Despite my infatuation with this trendy timepiece, I don't much care for "Wheel of Fortune."  I caught a bit of it the other night because it follows "Jeopardy" (of which the bf is a fan), and I couldn't help but feel that it was a lackluster chaser to "Jeopardy's" stimulating if sometimes-snarky fare.  (Which is saying something considering how much I love color and the quantity of it unleashed on the "Wheel.")  I'm referring, of course, to those quirky, sound bite-style contestant interviews and to Alex Trebek's know-it-all post-question ad libs.  Still, I don't see "Jeopardy" churning out any novelty paraphernalia.  Which means they lose the cool stuff round :)      

Wednesday, March 28, 2012

Something New and Sparkly - Watermelon and Mustard . . .






Top: Marshalls
Skirt: Boscov's
Shoes: Alloy
Pouch: Lancome, Gifted
Belt: Wet Seal

. . . makes for an unappetizing culinary combo but brings good taste to today's outfit. The mustard in the necklace, belt, and shoes mingles with the brights of the top, skirt, pouch, and Fabulous Felt Grapes, Lime, and Watermelon Barrette to elevate the overall look from suspect snack to mustard dressing-drizzled fruit salad.  Now, that's my kind of gourmet.

Jack Handey Quote of the Week

"Broken promises don't upset me.  I just think, why did they believe me?"

Tuesday, March 27, 2012

Something New and Sparkly - Grape Expectations






Dress: Arizona, J. C. Penney's
Shoes: Chinese Laundry, Marshalls
Bag: Nahui Ollin, Vendor sale

Thankfully, this Fabulous Felt Grapes, Lemon, and Strawberry Barrette is a smidge sweeter than that decaying wedding cake in Dickens's Great Expectations.  Even so, I like to think that its over-the-top aesthetic appeals to Miss Havisham's style if not her pastry. 

Never let it be said that I don't deliver a little culture with my cute.       

At the Movies: The Muppets

About four months after its Thanksgiving weekend debut, the bf and I finally succumbed to Muppet mania.  Like most people, I'd been looking forward to The Muppets for its color, comedy, and all-around craziness.  But I was a little disappointed, which made me feel curiously guilty (I mean, this was the Muppets!), so much so that I defensively chided myself, "Well, maybe that's because you're not five."

Speaking of being a kid, "The Muppet Show" was a little before my time, but I saw The Great Muppet Caper, Muppets Take ManhattanThe Muppet Christmas Carol, and of course, that hallowed mecca of Muppets, "Sesame Street."  Miss Piggy was my favorite.  Her wardrobe was so dazzling that it outshone her bad attitude.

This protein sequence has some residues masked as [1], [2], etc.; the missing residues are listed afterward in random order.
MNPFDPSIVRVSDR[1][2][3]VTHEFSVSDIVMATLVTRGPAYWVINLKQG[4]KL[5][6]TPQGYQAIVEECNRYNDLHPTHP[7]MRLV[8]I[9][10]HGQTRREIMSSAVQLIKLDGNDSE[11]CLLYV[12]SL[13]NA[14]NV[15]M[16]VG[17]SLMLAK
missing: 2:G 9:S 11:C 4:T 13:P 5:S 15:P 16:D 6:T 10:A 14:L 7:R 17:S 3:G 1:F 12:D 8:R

But back to the movie at hand.  Sweethearts Gary and Mary (Jason Segal and Amy Adams) travel to LA to celebrate their anniversary with Gary's kid brother, Walter, in tow.  Walter, it should be mentioned, is not a man, but a muppet (the philosophical ramifications of which are examined to song later on).  Loveable but odd, Walter has been unknowingly driving a wedge between the two-cute-for words Gary and Mary for the better part of ten years.  Mary, like so many women before her, has had it but is too sweet to say so.  As a result, romance is tossed out the window as the trio sets off to tour the old Muppet studio only to find that it's fallen into the clutches of an oil-hungry opportunist (Chris Cooper).  Stricken, Walter leads the way in rounding up his heroes, finally persuading Kermit, Fozzie, Gonzo, Miss Piggy, and the rest of the gang to reunite to perform one last show to save their studio.

Despite a star-studded cast comprised of Kristen Schaal, Jack Black, Rashida Jones, Alan Arkin, and several others, the storyline falls slightly flat.  Nevertheless, highlights include Amy Adams's retro-cute outfits (her inaugural one is in Ronald McDonald-worthy red and yellow), Emily Blunt as secretary to Miss Piggy's Paris plus-size Vogue editor, a la The Devil Wears Prada (red wig and all!), and Bret McKenzie's Oscar-winning song "Man or Muppet," during the course of which "The Big Bang Theory's" Jim Parsons makes an appearance as Walter's alter ego.  As a side note, "The Big Bang Theory" in general and Jim Parsons (as Sheldon) in particular are growing on me.  But more on that later.

Monday, March 26, 2012